Even the name they use, the Tube, brings to mind some sort of transport device that funnels thousands of people and squashes them through until the other end, spewing them out at their respective daytime destinations, only to do the same at the end of the day.It's so fascinating how different elements of different times, cultures, and intentions combine to create the cities we know.Your Groma's typeface reminds me very much of my Olivetti Studio 44's elite.
That's exactly what the Tube is!Thanks for your comment.
Lovely report, imaginary, sketch, typing. I suspect Australia's future king, Prince Charles, would be interested in your view of the layering. Keep it up, beautifully done. London to a brick!
Wonderful stuff, Richard! Thanks so much. Looking forward to future entries.
What I wouldn't give to have been in London on this week 237 years ago, knowing what the King and his subjects would later learn- that "the rabble" in Philadelphia was composing a rather remarkable document.
London is one of the places I'd like to visit at least once in my lifetime, a pilgrimage of sorts, if you like; of course that European pilgrimage would include places like Toledo, Spain; Venice, Italy; Brugge, Belgium... and Wolfsburg and Stuttgart, Germany. But I digress... I agree with you completely. More often than not, the best way to feel the true spirit of a town, city or country is to step away the beaten path and explore tne non-tourist attractions, the everyday places where actual life takes place. In doing that, you get to sense the true spirit of the city. I bet the Kolibri gets a lot of attention there... at least more than it would get if it were a modern smartphone.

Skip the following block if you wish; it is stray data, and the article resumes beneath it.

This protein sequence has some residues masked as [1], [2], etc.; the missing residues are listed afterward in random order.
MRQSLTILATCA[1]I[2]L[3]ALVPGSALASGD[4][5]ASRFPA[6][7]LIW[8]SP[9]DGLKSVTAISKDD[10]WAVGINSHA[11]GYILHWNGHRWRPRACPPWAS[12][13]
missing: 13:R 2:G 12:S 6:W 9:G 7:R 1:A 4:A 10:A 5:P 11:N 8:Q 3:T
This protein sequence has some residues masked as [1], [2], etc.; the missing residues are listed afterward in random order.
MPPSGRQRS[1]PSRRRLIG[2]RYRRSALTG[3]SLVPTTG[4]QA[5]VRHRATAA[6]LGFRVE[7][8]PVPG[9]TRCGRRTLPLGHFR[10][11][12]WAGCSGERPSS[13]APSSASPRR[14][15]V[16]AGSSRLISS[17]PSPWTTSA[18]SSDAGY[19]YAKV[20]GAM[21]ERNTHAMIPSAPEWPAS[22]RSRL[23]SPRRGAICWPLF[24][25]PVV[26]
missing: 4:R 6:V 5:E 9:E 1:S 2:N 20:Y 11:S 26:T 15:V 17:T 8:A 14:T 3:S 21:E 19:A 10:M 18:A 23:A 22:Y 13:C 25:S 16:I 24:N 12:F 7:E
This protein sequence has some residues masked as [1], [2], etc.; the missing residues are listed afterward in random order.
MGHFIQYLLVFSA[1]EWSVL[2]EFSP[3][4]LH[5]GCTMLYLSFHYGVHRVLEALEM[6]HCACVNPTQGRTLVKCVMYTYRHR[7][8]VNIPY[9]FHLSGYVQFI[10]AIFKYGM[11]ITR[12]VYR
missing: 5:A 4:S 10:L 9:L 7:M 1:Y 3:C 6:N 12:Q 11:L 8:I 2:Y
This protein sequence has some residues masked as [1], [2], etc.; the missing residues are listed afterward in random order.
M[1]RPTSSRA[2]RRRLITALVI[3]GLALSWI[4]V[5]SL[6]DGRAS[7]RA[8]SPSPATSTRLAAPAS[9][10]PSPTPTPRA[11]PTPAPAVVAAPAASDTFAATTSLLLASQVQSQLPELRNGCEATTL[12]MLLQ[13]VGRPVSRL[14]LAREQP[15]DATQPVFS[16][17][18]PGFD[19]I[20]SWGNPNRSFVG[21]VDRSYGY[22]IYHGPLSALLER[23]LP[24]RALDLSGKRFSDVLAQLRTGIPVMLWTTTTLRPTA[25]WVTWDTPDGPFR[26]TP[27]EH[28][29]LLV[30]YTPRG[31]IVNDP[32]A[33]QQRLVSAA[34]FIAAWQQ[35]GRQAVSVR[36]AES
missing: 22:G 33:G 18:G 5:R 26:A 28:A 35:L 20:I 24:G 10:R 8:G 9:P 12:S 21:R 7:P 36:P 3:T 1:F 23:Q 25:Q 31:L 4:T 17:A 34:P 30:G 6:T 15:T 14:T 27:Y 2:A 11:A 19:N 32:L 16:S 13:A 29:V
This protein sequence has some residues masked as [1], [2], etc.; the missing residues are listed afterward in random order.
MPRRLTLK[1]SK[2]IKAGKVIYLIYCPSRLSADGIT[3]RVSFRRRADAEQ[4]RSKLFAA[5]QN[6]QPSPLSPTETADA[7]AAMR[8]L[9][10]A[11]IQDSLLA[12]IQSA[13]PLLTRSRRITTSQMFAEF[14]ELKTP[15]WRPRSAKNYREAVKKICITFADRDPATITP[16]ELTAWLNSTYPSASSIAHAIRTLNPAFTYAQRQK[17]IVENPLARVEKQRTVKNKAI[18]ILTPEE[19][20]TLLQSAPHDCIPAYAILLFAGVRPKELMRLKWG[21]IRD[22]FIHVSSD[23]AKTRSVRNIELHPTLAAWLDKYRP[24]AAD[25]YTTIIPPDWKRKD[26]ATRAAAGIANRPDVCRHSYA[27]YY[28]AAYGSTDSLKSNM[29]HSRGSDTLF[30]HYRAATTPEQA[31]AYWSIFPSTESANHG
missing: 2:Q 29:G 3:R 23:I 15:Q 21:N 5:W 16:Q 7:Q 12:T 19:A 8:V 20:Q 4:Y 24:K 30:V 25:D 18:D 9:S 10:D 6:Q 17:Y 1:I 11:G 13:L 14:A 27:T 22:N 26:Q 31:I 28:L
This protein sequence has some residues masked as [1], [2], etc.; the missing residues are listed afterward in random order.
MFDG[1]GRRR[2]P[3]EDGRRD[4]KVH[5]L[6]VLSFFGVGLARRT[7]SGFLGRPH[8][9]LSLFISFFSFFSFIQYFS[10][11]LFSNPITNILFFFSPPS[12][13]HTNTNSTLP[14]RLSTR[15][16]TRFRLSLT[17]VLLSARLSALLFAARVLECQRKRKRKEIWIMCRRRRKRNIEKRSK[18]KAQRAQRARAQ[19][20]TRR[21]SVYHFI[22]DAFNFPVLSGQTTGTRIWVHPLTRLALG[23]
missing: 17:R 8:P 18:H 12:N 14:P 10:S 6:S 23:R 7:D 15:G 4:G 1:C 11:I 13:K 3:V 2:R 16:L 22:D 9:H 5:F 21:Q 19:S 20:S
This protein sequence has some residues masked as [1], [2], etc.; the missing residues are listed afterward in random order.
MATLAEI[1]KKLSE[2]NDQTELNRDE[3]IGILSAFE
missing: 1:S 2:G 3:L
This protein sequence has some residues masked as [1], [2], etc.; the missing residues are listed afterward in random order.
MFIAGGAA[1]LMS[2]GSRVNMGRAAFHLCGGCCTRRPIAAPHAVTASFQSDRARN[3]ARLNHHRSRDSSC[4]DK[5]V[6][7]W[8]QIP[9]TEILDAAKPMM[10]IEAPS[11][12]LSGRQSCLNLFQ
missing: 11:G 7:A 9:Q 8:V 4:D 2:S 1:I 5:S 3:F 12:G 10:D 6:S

Very nice sketch. Thanks for the report from London. I do believe you are enjoying your visit.
Looks like you're having a grand ol' time there. Looking forward to seeing what else you discover. Enjoy!
Psychogeographer R. Polt, reporting in!
Keep those sketches coming!
Cool sketch, more please. Your reflection reminded me of my London visit in 2002, if only I were into typewriters back then.
Lovely sketch, Richard.AyeYour post reminds me of my days at London U in the 70s when I typed through college with a trusty Hermes Baby which I still have.Ping